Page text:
The Lamborghini Urraco was made from 1972 through 1976. Bertone had been tasked by Lamborghini to create a small, mid-engined car. The name 'Urraco' was given, meaning 'little bull'. Two running prototypes, both similar in design, were created. The first prototype had pop-up headlights while the second used a built-in headlight configuration design. Other items distinguished the two such as the use of a rear spoiler and a front-hood air extractor on the pop-up headlight prototype. Ferruccio Lamborghini was not satisfied and tasked Bertone to create a third prototype. Bertone's Marcello Gandini produced the third and final prototype which eventually evolved into the P250 Urraco production vehicle. This version was similar to its predecessors except for minor aesthetic changes such as moving the pop-up headlights further forward. Once the design was approved, three preproduction prototypes were developed for further development. The 'B' pillars on the production vehicles had a sixty-degree slant where-as the prototypes were angled at forty-five degrees. The production vehicles had 15 hole Campagnolo wheels while the prototypes had 20-hole Campagnolo wheels.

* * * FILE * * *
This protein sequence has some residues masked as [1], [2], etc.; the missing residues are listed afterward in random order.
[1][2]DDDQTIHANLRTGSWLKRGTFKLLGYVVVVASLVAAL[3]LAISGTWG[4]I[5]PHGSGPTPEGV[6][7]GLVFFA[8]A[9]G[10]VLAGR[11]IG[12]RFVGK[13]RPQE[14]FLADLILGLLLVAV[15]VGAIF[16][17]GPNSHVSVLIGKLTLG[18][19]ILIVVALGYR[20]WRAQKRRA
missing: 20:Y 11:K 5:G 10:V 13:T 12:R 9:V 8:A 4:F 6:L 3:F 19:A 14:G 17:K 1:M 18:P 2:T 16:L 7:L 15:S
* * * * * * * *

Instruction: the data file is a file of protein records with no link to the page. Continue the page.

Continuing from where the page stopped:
One of the preproduction prototypes was destroyed in crash testing. One was used in promotional literature.
The Urraco was debuted to the public at the 1970 Turin Auto Show. Lamborghini's goal for the vehicle was to create an affordable, high production, entry-level, and exotic automobile.
The P250's were powered by a eight-cylinder engine in 'vee' configuration capable of producing 220 horsepower. The engine had been designed by Paolo Stanzini. It was placed ahead of the rear wheels, mounted transversely, and sat beside the transmission. A five-speed all-syncromesh gearbox was standard. At their initial offering, the cost of owning a P250 would set the buyer back $22,500 American dollars. During its production run, 520 examples were produced.
By Daniel Vaughan | Nov 2005
During the Urraco's production lifespan, nearly 800 examples were produced. This encompassed all series including the P111, P200, P250, P300, and Urraco Bob Series. The P111 series was one of the lower produced series. The goal for this series was to modify the engine to comply with the United States emissions regulations. The result was a car that produced a mere 180 horsepower. Sales were slow and production lasted only temporarily.